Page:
PLoS ONE 10/2013; 8(10):e78006. DOI:10.1371/journal.pone.0078006 · 3.23 Impact Factor
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    • "In recent years, a number of chemical components that possess medicinal attributes have been isolated from bitter gourd, such as c-momorcharin, which inactivates ribosome function (Feng et al. 1990; Leung et al. 1997) and stimulates MAP30 (Momordica anti-HIV protein) production, which, in turn, simultaneously suppresses HIV (human immunodeficiency virus) activity (Lee et al. 1990, 1995). Interestingly, momordicoside A and B present in bitter gourd inhibit tumor growth (Okabe et al. 1980), and several bitter gourd phytochemicals have in vitro antiviral activity against viruses including Epstein-Barr, herpes, and HIV viruses (Takemoto 1983; Lee et al. 1990; Nerurkar et al. 2006). "
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    ABSTRACT: This chapter contains sections titled: Introduction Botany Horticulture Breeding Conclusions Literature Cited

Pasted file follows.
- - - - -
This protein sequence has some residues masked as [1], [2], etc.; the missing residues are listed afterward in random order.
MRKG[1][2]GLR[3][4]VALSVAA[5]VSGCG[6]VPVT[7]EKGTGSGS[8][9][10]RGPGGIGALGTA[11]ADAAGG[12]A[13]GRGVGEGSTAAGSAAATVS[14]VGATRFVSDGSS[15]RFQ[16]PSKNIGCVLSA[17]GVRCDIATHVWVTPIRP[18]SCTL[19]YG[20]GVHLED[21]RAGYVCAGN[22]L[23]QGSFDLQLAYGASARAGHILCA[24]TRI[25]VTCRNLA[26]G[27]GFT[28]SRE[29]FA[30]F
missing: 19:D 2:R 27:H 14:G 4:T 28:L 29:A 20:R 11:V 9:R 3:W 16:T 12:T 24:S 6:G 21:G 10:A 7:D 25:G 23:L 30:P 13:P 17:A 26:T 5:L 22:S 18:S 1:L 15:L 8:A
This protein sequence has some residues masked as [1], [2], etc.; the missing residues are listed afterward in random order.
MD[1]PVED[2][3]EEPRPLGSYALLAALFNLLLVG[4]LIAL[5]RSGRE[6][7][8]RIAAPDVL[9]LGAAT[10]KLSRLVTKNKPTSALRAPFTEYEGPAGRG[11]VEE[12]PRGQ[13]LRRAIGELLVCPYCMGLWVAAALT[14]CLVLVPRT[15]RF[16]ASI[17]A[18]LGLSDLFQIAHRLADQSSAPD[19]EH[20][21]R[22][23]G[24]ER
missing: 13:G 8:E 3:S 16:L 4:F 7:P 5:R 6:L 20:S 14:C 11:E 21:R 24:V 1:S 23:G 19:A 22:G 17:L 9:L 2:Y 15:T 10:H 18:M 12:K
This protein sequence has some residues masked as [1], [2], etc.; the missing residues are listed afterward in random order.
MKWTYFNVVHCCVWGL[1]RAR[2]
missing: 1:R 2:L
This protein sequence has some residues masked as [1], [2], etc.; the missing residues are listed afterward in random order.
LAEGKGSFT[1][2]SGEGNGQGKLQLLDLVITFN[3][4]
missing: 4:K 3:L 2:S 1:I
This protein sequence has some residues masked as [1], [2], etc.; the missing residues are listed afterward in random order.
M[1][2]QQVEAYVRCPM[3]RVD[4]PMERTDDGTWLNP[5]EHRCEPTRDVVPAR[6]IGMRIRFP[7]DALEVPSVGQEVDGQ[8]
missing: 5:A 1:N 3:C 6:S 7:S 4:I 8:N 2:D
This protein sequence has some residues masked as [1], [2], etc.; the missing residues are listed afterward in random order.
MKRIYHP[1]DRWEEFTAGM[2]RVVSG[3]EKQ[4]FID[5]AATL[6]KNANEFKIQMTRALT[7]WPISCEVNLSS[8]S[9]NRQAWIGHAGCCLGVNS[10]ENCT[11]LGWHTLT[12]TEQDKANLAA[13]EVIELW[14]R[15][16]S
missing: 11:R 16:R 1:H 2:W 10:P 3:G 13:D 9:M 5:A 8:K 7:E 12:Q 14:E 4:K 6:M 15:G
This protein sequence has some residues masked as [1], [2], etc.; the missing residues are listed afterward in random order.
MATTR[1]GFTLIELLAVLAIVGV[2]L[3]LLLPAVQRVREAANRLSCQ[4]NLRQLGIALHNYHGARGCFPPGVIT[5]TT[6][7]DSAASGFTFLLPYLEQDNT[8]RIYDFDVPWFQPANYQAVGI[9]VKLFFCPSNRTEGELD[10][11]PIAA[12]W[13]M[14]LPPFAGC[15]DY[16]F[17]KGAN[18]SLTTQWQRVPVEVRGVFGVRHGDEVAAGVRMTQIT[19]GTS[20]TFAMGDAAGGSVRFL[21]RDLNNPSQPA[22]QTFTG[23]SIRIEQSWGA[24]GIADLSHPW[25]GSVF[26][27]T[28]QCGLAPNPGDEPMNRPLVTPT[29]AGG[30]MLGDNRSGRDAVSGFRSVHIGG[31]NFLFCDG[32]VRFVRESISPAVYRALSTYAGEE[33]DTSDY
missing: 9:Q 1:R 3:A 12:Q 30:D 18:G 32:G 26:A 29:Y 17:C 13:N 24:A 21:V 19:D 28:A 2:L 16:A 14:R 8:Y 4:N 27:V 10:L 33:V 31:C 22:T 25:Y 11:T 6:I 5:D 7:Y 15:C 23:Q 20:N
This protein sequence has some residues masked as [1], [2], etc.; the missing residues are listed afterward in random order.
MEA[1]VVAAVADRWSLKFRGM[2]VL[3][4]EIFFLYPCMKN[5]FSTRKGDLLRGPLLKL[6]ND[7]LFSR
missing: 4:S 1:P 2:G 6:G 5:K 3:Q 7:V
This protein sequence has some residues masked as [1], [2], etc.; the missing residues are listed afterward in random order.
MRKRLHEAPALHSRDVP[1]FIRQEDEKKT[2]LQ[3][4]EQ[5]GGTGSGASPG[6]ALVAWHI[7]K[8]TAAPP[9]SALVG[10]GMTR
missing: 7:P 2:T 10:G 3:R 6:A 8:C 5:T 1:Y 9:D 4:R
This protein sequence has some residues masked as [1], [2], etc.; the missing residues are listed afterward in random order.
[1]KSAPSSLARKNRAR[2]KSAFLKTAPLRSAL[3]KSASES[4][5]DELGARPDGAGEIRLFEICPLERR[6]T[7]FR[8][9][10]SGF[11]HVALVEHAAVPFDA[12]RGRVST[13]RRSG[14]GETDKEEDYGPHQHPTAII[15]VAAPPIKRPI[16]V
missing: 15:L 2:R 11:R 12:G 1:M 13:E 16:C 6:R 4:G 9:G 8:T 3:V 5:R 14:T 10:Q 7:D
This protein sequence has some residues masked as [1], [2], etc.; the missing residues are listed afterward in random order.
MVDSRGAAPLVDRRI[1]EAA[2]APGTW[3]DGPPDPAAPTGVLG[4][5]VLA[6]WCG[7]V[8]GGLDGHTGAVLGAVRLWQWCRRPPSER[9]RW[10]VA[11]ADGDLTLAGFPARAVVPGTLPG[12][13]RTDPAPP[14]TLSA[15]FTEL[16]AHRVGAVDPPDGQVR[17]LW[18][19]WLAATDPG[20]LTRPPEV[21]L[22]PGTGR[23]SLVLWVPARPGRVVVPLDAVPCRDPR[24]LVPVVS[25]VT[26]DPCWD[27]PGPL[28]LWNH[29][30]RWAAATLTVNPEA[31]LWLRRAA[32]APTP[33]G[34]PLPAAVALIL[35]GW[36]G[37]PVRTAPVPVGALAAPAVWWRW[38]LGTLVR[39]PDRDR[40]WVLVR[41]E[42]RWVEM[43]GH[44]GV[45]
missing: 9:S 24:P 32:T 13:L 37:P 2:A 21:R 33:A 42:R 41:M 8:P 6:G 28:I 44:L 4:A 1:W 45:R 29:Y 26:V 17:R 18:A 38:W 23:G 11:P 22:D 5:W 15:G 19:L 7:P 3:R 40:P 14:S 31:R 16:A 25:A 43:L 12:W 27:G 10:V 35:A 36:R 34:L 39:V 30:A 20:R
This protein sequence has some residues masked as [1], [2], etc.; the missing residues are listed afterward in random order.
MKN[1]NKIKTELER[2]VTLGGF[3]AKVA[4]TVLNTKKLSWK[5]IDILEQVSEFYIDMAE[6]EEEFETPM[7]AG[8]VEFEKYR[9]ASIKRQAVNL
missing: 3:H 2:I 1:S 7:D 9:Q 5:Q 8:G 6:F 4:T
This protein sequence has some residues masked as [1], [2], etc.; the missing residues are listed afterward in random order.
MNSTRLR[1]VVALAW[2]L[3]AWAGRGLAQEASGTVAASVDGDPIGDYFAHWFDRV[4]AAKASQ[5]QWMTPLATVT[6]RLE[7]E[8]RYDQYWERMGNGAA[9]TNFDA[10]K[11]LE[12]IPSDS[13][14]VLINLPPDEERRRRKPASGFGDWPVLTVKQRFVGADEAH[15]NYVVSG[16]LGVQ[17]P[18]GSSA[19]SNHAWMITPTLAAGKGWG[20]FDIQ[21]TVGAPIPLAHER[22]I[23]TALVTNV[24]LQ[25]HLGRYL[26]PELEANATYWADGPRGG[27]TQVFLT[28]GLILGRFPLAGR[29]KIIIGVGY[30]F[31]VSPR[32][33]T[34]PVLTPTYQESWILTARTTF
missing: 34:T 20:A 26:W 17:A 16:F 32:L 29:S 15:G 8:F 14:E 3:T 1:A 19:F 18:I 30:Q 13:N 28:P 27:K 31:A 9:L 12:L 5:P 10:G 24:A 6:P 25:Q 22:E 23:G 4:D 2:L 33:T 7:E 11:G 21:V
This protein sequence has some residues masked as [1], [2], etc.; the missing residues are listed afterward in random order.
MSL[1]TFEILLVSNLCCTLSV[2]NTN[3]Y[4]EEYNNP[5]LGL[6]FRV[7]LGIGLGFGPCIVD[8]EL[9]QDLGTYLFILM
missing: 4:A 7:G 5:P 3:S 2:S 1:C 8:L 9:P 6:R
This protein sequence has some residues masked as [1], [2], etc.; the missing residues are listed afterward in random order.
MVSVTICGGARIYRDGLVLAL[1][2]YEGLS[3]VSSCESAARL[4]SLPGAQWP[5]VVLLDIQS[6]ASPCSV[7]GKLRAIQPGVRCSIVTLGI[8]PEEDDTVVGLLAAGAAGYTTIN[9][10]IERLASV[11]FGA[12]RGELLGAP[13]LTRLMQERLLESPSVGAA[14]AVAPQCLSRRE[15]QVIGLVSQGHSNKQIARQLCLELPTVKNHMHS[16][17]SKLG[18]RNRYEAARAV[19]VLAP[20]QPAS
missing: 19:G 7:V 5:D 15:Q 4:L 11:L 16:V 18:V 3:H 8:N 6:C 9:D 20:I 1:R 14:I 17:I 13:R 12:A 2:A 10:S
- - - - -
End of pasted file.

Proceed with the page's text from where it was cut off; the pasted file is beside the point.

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    ABSTRACT: Momordica charantia Linn. which has been used mainly for edible purposes at different countries of the world including South East Asia and has also been extensively used in traditional medicines for the cure of various ailments. M. charantia belongs to the cucurbitaceae family. Extensive research has been carried out on the fruit, leaves, and seeds of the plant. Most importantly, all these research works have shown its efficacy on various cancer cell lines like lymphoid leukemia, lymphoma, choriocarcinoma, melanoma, breast cancer, skin tumor, prostatic cancer, squamous carcinoma of tongue and larynx, human bladder carcinomas and on Hodgkin's disease. Clinical reports of some research on the use of M. charantia in diabetes and cancer patients showed promising results. The main active constituents of M. charantia are cucurbitane type triterpenoids which have some potent biological and pharmacological activities including antidiabetic, anti-obesity, anticancer, anti-HIV, anti-feedant and anti-oviposition activities. Since in the early 1960's the constituents of M. charantia have been investigated and several classes of secondary metabolites including cucurbitane-type triterpenoids, glycosides and phenolic compounds have been isolated and their structures were determined. This review summarizes the previous and current information regarding phytochemical constituents of M. charantia and their pharmacological effects that provide the scope for future research in this aspect.